LUV My dogs: discipline

LUV My dogs

Everything about your dog!

Showing posts with label discipline. Show all posts
Showing posts with label discipline. Show all posts

Friday, May 2, 2014

How to Love Your Dog - Believe It or Not!

How to Love Your Dog - Believe It or Not!
   Love is one of the greatest gifts we can share with our dogs. Dogs are affectionate animals. Touch means a lot to them, both in their natural world and when they live with us. However, affection that hasn't been earned and is shared at the wrong time can be detrimental to a dog.
  Children (and adults too) often want to show love to dogs the way we show love to each other, through hugs and kisses. Dogs do not naturally understand this, or even enjoy it. Hugs and face-to-face contact can be very threatening to dogs. The dog may tolerate this for a while, but at some point may bite or snap to protect himself once he has exhausted all his means of more subtle warning. Some dogs do enjoy a hug from a special person, if it is on their terms and done with some extra scratching on the chest. Few, if any dogs enjoy hugs the way young children do this, which is to clasp around the neck and hang on. Parents, teach your children to avoid face-to-face contact with any dog (even their own dog) and to show love to the dog in ways other than hugging and kissing.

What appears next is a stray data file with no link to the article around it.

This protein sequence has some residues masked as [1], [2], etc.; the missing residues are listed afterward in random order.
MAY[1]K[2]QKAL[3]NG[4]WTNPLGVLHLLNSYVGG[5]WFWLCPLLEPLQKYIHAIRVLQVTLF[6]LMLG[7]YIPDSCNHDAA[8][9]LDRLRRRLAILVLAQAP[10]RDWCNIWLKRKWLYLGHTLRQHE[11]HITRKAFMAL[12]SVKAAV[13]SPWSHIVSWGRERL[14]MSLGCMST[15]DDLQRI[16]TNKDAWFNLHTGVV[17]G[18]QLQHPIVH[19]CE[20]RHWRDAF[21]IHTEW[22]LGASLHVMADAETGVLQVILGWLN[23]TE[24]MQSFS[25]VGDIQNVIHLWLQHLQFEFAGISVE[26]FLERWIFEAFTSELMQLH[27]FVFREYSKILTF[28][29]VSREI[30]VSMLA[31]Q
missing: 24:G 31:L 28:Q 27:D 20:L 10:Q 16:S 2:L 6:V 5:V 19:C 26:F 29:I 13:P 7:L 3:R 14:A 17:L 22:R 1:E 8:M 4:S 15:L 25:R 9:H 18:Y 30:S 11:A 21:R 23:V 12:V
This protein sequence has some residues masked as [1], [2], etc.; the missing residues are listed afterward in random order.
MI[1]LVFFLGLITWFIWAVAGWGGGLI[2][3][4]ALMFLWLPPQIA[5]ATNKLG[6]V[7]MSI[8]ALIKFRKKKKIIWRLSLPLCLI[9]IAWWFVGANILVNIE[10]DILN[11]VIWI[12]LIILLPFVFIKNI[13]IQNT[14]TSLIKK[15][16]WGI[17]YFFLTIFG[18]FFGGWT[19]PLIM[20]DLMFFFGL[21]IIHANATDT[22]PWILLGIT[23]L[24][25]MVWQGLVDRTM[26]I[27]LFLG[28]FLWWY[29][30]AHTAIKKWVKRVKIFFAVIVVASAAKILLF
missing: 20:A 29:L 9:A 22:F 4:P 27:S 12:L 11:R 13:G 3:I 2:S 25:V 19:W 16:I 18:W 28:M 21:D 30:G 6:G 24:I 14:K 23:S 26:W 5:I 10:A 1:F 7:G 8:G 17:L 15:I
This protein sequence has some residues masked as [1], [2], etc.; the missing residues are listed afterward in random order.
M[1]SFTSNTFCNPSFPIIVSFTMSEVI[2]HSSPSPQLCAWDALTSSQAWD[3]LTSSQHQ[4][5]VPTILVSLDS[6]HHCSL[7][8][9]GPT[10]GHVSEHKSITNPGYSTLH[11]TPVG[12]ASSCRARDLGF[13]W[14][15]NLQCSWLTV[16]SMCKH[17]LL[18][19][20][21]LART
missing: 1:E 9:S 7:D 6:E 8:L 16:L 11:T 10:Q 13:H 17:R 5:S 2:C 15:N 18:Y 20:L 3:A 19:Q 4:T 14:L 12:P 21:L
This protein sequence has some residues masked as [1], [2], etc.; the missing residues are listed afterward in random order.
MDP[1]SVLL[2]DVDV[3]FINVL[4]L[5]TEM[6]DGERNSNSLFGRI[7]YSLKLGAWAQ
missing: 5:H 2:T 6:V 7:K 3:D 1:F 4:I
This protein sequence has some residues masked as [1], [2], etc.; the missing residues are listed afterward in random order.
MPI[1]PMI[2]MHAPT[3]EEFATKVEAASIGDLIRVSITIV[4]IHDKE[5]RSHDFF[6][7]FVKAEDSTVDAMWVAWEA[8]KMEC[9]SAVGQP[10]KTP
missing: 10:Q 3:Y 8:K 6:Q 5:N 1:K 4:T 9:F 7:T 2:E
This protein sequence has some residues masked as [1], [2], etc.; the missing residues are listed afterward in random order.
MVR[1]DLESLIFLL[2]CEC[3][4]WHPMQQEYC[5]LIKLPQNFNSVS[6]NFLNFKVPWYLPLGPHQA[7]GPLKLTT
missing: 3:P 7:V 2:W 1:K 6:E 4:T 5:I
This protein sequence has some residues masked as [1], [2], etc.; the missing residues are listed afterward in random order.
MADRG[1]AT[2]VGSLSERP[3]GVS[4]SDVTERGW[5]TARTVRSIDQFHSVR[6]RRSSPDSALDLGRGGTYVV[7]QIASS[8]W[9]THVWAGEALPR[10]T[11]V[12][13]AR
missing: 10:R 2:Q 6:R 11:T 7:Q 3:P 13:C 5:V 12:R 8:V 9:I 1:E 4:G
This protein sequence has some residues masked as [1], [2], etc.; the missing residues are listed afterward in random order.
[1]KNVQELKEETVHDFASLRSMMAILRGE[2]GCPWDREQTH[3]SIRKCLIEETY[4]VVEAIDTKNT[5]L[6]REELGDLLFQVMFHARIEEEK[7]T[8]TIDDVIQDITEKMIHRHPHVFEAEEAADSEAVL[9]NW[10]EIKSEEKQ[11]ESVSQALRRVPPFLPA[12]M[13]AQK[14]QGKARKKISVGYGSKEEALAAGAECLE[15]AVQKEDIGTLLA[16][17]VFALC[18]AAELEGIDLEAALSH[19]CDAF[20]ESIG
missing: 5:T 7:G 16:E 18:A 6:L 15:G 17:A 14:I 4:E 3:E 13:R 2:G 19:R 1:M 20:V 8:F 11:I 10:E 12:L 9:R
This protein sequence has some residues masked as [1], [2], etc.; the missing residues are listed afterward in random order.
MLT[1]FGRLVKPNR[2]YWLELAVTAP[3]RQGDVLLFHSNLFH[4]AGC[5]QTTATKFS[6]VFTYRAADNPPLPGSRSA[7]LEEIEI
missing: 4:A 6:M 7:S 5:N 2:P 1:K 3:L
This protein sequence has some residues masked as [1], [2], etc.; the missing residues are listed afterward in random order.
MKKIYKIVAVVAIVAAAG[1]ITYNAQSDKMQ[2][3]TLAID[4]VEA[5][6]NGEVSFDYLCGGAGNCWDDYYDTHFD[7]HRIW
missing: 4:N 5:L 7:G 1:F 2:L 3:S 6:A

Steps!
  Give your dog plenty of exercise. When your dog needs to go out, take him or her out. You will know he needs to, because he will give you pleading looks, stand by the door, bark, etc. There may be whining, scraping and barking accompanying the need for exercise outdoors as well.